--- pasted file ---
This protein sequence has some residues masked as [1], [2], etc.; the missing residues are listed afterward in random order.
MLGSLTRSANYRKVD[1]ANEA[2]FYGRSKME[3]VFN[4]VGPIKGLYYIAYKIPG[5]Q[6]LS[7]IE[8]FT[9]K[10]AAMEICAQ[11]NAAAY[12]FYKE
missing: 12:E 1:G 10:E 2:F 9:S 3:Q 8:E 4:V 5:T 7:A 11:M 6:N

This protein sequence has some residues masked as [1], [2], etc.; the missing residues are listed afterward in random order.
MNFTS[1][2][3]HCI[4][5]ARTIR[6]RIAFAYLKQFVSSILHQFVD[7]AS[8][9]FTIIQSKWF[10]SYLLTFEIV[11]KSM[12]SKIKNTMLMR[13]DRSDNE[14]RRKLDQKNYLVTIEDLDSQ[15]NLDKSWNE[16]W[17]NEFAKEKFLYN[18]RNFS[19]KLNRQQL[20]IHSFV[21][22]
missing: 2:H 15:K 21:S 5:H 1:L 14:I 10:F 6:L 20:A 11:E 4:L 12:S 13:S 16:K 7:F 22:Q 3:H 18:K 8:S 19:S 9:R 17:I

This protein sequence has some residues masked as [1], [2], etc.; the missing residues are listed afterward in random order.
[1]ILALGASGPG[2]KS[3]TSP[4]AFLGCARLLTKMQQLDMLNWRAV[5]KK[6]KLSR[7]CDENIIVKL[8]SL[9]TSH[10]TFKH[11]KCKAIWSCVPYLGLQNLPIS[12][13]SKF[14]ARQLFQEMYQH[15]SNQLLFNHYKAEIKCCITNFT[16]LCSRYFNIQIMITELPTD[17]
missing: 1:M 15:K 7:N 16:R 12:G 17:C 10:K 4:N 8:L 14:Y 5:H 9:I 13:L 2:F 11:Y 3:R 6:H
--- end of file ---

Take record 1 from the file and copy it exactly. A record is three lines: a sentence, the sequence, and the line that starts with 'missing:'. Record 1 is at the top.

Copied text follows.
This protein sequence has some residues masked as [1], [2], etc.; the missing residues are listed afterward in random order.
MLGSLTRSANYRKVD[1]ANEA[2]FYGRSKME[3]VFN[4]VGPIKGLYYIAYKIPG[5]Q[6]LS[7]IE[8]FT[9]K[10]AAMEICAQ[11]NAAAY[12]FYKE
missing: 12:E 1:G 10:E 2:F 9:S 3:Q 8:E 4:V 5:T 7:A 11:M 6:N